How I Turned My Concerns Over Speaker Training Into a Bestselling Self-Help Book

I Was Worried about a Lack of Emphasis On Audiences

I COULDN'T BELIEVE MY EYES. My book, "How to Become a Super Speaker: The 7 Principles for Speaking with Confidence and Connecting with Audiences," was becoming a bestseller, just one day after being launched.

It was an incredibly gratifying thrill. 

I had written this book out of my longstanding concern that articles, books and courses on public speaking were overly focused on the speaker and not nearly enough on the audience.

Some of these endeavors would have you believe that speaking takes place mainly in an empty room, rather than in front of a roomful of people waiting to be informed, entertained, or persuaded.

Determined to write a reader-friendly book that would not add excessively to the public's already high anxiety over speaking, I aimed to give the reader something short and easy to grasp.


Thus, in my 107 page volume, I boil down the speaking challenge to seven principles for being engaging and for speaking with power, without allowing your fear of the crowd to ruin the speaker's message. I also included plenty of reflection exercises to get the reader emotionally involved and active, because as I knew as a lifelong teacher, including as a Rutgers University public speaking instructor, people learn best by doing.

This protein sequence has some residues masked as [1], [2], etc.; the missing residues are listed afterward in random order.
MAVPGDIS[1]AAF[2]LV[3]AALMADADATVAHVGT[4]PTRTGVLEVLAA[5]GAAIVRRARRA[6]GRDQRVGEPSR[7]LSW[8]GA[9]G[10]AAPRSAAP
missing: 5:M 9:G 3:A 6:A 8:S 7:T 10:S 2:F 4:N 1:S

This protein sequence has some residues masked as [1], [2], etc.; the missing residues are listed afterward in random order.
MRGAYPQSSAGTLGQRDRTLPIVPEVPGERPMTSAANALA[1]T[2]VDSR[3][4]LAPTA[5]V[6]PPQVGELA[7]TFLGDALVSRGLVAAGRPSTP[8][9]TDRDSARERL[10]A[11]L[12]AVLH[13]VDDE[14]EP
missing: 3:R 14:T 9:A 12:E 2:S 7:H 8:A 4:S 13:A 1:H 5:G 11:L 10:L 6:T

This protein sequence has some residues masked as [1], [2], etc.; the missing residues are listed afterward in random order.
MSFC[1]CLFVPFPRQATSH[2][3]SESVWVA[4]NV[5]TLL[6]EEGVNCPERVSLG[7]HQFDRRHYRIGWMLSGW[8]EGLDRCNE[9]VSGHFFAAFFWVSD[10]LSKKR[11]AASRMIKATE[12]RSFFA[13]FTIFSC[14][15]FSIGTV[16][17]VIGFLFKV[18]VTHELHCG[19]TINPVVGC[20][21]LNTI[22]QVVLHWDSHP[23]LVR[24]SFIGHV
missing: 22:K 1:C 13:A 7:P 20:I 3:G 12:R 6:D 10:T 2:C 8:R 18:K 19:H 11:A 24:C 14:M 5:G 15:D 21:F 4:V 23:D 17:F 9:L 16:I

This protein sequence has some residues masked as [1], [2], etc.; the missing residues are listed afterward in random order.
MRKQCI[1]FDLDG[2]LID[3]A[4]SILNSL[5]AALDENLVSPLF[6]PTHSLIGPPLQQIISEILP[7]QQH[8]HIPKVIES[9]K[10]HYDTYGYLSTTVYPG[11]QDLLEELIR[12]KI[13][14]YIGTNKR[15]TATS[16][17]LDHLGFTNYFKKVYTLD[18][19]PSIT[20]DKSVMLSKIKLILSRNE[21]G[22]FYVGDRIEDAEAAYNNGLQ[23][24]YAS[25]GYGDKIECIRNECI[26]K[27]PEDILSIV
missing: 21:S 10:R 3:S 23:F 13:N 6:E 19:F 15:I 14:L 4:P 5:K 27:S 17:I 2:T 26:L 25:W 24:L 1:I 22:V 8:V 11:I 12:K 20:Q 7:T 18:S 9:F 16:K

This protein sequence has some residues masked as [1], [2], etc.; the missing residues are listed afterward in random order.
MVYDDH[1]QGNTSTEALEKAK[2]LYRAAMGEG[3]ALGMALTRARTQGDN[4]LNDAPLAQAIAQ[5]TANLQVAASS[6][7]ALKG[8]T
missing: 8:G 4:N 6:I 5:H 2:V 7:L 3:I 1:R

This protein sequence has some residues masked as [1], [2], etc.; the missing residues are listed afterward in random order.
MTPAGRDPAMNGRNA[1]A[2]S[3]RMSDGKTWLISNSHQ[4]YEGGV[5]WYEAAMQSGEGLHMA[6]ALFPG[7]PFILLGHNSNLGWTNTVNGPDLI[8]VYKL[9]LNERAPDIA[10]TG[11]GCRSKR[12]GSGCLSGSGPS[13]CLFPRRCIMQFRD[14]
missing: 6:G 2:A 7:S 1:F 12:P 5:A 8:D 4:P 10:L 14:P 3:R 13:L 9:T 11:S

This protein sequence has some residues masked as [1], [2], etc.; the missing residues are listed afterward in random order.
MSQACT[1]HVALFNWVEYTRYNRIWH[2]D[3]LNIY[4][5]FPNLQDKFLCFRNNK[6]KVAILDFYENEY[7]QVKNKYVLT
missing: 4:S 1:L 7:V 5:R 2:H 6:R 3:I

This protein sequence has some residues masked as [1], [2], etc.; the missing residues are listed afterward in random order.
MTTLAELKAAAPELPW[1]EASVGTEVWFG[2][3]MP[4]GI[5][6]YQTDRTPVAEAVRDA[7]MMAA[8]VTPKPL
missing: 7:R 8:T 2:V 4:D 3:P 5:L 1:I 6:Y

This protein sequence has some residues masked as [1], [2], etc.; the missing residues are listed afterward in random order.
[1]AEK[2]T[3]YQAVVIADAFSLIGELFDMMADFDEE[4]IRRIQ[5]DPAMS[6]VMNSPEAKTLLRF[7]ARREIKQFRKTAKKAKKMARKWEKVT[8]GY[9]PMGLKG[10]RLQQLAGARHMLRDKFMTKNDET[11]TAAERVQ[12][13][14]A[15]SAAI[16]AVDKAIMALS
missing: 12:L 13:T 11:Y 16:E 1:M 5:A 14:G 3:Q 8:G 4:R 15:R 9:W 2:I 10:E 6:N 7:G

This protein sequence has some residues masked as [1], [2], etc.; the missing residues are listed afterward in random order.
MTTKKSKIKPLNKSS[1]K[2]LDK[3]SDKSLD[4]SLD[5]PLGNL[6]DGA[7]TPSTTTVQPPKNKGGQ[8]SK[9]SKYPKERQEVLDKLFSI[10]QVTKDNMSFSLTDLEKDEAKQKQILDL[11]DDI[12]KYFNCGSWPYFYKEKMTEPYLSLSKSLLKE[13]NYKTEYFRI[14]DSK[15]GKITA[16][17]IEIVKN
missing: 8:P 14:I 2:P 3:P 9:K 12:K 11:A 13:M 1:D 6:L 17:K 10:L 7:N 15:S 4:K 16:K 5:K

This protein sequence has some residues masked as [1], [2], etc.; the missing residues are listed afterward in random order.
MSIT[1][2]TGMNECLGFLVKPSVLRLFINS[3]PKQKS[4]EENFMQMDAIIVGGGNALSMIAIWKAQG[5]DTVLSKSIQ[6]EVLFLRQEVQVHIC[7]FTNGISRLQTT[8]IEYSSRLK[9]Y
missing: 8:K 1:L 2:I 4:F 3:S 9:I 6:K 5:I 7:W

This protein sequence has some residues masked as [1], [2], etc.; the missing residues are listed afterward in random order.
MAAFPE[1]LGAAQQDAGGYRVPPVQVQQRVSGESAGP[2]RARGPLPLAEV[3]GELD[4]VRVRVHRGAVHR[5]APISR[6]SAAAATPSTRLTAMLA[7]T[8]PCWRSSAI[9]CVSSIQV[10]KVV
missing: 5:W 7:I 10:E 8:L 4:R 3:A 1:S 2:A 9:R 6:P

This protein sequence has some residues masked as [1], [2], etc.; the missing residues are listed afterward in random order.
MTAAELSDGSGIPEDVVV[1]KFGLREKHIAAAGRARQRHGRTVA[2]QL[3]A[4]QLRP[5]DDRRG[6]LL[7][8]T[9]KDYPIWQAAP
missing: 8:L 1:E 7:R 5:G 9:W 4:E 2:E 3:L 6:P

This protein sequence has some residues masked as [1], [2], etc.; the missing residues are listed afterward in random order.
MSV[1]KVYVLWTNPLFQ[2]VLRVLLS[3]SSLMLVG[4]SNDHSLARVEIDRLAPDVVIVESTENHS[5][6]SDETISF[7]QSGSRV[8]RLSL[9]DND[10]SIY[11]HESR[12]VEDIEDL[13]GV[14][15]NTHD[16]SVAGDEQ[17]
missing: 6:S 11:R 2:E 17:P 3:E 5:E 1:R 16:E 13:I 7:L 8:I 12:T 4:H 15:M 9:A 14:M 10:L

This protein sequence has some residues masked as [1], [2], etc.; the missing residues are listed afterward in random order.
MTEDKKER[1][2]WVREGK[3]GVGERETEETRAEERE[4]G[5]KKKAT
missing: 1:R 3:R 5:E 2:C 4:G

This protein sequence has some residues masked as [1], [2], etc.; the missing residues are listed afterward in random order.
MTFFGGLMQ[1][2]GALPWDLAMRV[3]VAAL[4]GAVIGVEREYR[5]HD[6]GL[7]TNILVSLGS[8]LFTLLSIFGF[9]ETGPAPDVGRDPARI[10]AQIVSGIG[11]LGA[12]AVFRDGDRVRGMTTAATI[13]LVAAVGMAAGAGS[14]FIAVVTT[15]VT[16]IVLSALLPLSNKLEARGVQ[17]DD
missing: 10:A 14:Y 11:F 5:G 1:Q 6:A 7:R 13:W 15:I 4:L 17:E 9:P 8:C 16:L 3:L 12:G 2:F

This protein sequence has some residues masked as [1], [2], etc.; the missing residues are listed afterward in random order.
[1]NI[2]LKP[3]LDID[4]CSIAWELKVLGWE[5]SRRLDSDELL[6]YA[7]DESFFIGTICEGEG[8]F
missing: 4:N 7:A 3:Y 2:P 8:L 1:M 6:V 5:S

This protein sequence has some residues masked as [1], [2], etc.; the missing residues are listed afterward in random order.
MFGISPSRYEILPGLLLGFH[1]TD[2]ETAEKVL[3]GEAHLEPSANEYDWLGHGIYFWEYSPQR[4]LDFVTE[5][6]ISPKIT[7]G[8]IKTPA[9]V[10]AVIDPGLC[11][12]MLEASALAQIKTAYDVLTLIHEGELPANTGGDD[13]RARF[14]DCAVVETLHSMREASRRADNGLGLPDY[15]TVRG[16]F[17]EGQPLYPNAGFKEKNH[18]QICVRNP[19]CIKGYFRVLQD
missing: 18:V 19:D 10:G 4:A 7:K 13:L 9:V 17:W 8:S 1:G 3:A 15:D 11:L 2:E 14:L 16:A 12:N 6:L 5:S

When I was done, I knew the book had the potential to make an impact and help a lot of people. But I didn't expect it to be jockeying for position on the bestseller chart with the dean of public speaking training, Dale Carnegie, and TED (as the top photo on this page shows).
Here are my seven principles for super speaking:

1. Make Delivery the Priority. Content is important, but nothing in public speaking matters as much as the way you convey your message to the audience.

2. Put on a Show. No matter what type of presentation you're delivering, you're putting on a "show" and need to play to your viewers, which an eye and ear to their emotional state.

3. Display Personality. While a speaker has many tools with which to enthrall listeners, letting audiences see his personality may be the most compelling.

4. Feel the Fear but Keep Practicing. Learning to deal with fear is part of growing as a speaker. If you persevere even as panic grips you, you will gain confidence that will both improve your speech and let you gauge the mood of the room and engage in a generous give-and-take with the audience.

5. Give the Audience a Reason to Care. Including a few contextual details explaining why your content matters to the audience helps them answer the burning question: Why should I care about this topic?

6. Reveal What's inside You. Audiences will connect with you and remember you if you let them catch you in the act of expressing emotion.

7. Make Things Easy to Follow. Make it simple for audiences to follow your narrative, since they can't play back something you said.